What Are Impulse Control Disorders?

Impulse control disorders are those characterized by an inability to resist impulsive acts or behaviors that may be harmful to oneself or others. There is usually an increase in tension and anxiety before the behavior manifests, or when it is resisted. This is followed by a sense of pleasure, gratification and/or release of built up tension after the behavior has been carried out.

It should be noted that impulsiveness and compulsiveness are different types of behavior. Compulsions are generally habitual in nature, characterized by actions that are repetitive or ritualistic. Impulsive behaviors, on the other hand, tend to be goal directed or pleasure/sensation seeking; pleasure is derived from the act.

When Compulsive and Impulsive Behaviors Co-Occur

Some disorders can be both compulsive and impulsive. For instance, in addition to impairment, loss of control and stress triggers, gambling addictions contain both compulsive and impulsive aspects.

  • Compulsion: Repetitive behaviors in gambling and triggers to gamble; ritual, usually illustrated by clothing, or “lucky charms” used while gambling
  • Impulsiveness: Sensation seeking; pleasure is derived from the act of gambling

Experts have explored the efficacy of habit reversal training for treatment of obsessive-compulsive disorder (OCD) as well, since many disorders that focus on compulsions also have impulse control aspects. And, many disorders that began as impulse control issues can become habitual over time as tolerance to sensation builds.

How Does Habit Reversal Training Work?

Habit reversal training has been shown to help with impulse control disorders by teaching individuals coping skills to manage their behaviors. The first step is teaching individuals to monitor their behavior until they become aware of when it’s about to happen, or is happening. Individuals are then taught to develop a competing response to replace the problem behavior. The competing response acts as a substitute behavior for the problematic one and the problem behavior is controlled or prevented by the substitution. Lastly, individuals learn skills to promote relaxation and relieve anxiety and tension built up by their inability to engage in the problem behavior.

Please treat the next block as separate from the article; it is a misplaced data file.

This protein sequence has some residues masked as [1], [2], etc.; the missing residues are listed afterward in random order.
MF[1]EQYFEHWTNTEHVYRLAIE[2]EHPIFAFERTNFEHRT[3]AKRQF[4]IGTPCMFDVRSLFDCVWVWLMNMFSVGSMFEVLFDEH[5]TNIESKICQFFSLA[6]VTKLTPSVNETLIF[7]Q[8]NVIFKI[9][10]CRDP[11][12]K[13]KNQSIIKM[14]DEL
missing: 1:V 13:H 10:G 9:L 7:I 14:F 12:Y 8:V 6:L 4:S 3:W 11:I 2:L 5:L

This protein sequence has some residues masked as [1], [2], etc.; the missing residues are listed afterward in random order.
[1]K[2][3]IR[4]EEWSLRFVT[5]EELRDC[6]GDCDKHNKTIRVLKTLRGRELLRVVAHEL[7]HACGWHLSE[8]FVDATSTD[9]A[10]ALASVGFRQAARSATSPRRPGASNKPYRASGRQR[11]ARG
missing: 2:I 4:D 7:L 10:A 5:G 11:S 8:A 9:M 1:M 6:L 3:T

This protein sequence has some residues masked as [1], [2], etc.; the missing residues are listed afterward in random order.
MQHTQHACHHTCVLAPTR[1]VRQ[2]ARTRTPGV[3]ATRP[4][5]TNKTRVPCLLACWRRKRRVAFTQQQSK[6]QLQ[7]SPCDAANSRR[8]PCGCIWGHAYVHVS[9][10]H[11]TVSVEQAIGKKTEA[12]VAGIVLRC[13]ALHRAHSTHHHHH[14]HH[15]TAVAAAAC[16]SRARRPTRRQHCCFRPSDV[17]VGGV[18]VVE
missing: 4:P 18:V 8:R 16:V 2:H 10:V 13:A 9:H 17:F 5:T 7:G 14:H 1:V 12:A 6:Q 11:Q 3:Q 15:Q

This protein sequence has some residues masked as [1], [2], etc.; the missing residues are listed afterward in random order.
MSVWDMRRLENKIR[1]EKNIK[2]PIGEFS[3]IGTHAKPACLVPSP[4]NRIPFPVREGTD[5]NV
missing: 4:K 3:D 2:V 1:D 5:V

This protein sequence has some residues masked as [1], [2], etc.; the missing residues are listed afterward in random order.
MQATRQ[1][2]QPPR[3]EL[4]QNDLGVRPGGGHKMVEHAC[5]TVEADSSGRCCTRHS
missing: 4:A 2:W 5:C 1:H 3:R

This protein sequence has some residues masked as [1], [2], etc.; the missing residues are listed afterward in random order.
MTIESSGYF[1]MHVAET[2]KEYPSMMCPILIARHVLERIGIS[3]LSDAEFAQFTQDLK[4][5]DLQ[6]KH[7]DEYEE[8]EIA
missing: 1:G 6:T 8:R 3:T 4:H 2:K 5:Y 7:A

For decades, experts have been using habit reversal training successfully to treat impulse control disorders like hair pulling and tics. Recently, professionals have begun applying habit reversal training as a treatment option in gambling addictions, since these have now been formally recognized as an impulse control disorder. However, because these expanded applications of habit reversal training are more recent, it may be some time before we know how successful they are.


https://www.ncbi.nlm.nih.gov/pmc/articles/PMC1812126/ – Compulsive Aspects of Impulse-Control Disorders

https://www.ncbi.nlm.nih.gov/pmc/articles/PMC3700568/ – Neurobiological considerations in understanding behavioral treatments for pathological gambling



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